I believe the Canadian Screen Awards are as important and justified in their existence as the Golden Globe Awards, Primetime Emmys and BAFTA awards; and with that comes the scrutiny that befalls the Academy and the nominations it puts forth every year. What does that mean? I poke, prod and peruse the television categories and scrutinize every decision the Academy has made with regard to the 2018 television nominations.

Here are my thoughts on several of the key categories. Let me know your own thoughts in the comments section below!

Best Drama Series

  • 19-2
  • Anne
  • Mary Kills People
  • Pure
  • Vikings

I’m thrilled to see 19-2, Anne, Mary Kills People and Pure all in this category. Each represents unique storytelling, characters that are interesting and push the boundaries of what we view as heroes and villains. I’m especially tickled that Pure is here because I think what creator Michael Amo, director Ken Girotti and stars Ryan Robbins, Alex Paxton-Beesley, A.J. Buckley and Peter Outerbridge did was really special. That said, I’d rather have seen Vikings replaced by X Company or Travelers. Both of those programs—X Company in its last and Travelers in its first—provided more engaging stories than Vikings did and in more creative ways. Honourable mention: Hard Rock Medical, which manages to jam twisting, dramatic storylines into a mere 22 minutes of airtime.


Best Comedy Series

  • Letterkenny
  • Workin’ Moms
  • Nirvanna the Band the Show
  • Michael: Every Day
  • Kim’s Convenience

Letterkenny continues its journey to being one of the greatest Canadian comedies of all time while breaking new ground being a Crave TV original. Workin’ Moms was simply fantastic in its debut season, Kim’s Convenience is stellar and Michael: Every Day was a comic gem that I’m glad CBC revisited. I simply don’t get Nirvanna the Band the Show. I’ve tried to watch it several times and couldn’t stick with it. Maybe it’s because I’m in my forties and it’s not for my demographic. To me, Mohawk Girls deserved to be in that final spot. Co-created by Tracey Deer (who received a well-deserved nomination for her directing) and Cynthia Knight, Mohawk Girls effectively delivered laughs and tears while telling the tale of four women negotiating life, love and what it means to be a member of the First Nations today.


Best Sketch Comedy Program or Series

  • The Beaverton
  • Baroness Von Sketch Show
  • Rick Mercer Report
  • This Hour Has 22 Minutes

I have no issues with this category. Let’s move on.


Best Reality Competition Series

  • The Amazing Race Canada
  • The Bachelorette Canada
  • Big Brother Canada
  • MasterChef Canada
  • Top Chef Canada

If this category has proved anything, it’s that we’re able to successfully create homegrown versions of proven international reality competition series and nab large audiences for them. Now it’s time to create our own concepts like CBC’s Crash Gallery and CTV’s The Launch; I expect to see the latter nominated in this category next year.


Best Limited Series or Program

  • Cardinal
  • Alias Grace
  • The Disappearance
  • The Kennedys: After Camelot
  • Bruno & Boots: This Can’t Be Happening at MacDonald Hall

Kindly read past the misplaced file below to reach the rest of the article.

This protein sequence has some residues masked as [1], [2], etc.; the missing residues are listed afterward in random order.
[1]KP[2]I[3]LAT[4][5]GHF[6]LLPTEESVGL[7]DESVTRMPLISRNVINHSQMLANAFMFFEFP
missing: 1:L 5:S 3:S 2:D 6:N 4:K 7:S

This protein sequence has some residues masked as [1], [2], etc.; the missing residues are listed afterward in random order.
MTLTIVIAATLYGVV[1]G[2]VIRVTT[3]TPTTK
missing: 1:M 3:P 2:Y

Holy crap is this a stacked category. All are worthy of being here both for the writing, acting, directing and production values. My murder and mayhem-loving heart is filled with love for Cardinal, The Disappearance and Alias Grace. The pleasant surprise for me is Bruno & Boots which deserves to be here. The tone may different from the other four but that’s what makes it so exciting to see that project here. I’d love it if Bruno & Boots won.


Best Lead Actress, Comedy

  • Annie Murphy, Schitt’s Creek
  • Catherine Reitman, Workin’ Moms
  • Catherine O’Hara, Schitt’s Creek
  • Andrea Bang, Kim’s Convenience
  • Jean Yoon, Kim’s Convenience

Another category jammed with bona fide, worthy winners. All are strong women in real life and on the small screen. Andrea Bang and Jean Yoon have created something truly special via Janet and Umma’s relationship, especially in the second season. I wish a sixth name could be added to this list and that it was Dani Kind’s. Her portrayal of Anne Carlson on Workin’ Moms has been a revelation. I’m still marvelling at how a character like Anne can struggle with connecting with her two children, worry the nanny is stealing her family away and decide to have an abortion … and make the situation alternately heartbreaking and hilarious.


Best Lead Actor, Comedy

  • Gerry Dee, Mr. D
  • Jared Keeso, Letterkenny
  • Paul Sun-Hyung Lee, Kim’s Convenience
  • Eugene Levy, Schitt’s Creek
  • Daniel Levy, Schitt’s Creek

I agree with all the names on this list and don’t envy the Academy for having to choose a winner.


Best Lead Actress, Drama Series

  • Amybeth McNulty, Anne
  • Caroline Dhavernas, Mary Kills People
  • Jennie Raymond, Sex & Violence
  • Tatiana Maslany, Orphan Black
  • Meaghan Rath, Rogue

I have not, I must confess, watched Sex & Violence or Rogue, so I’m kind of out of my element here. Still, that doesn’t mean I can’t have an opinion. McNulty’s portrayal of Anne Shirley re-created the character for a whole new generation of Anne of Green Gables fans. She certainly won me over. Caroline Dhavernas was great in Season 1 of Mary Kills People (I think she’s even better in the two episodes I’ve seen of Season 2) and Tatiana Maslany is, well, frigging Tatiana Maslany. If I could suggest a couple of other names for this category they would be Melissa O’Neil for Dark Matter and Hannah John-Kamen for Killjoys. Both were kicking ass and taking names in their sci-fi series while showing sensitivity and humour throughout. And yes, I’m still pissed Dark Matter was cancelled. Thanks for asking.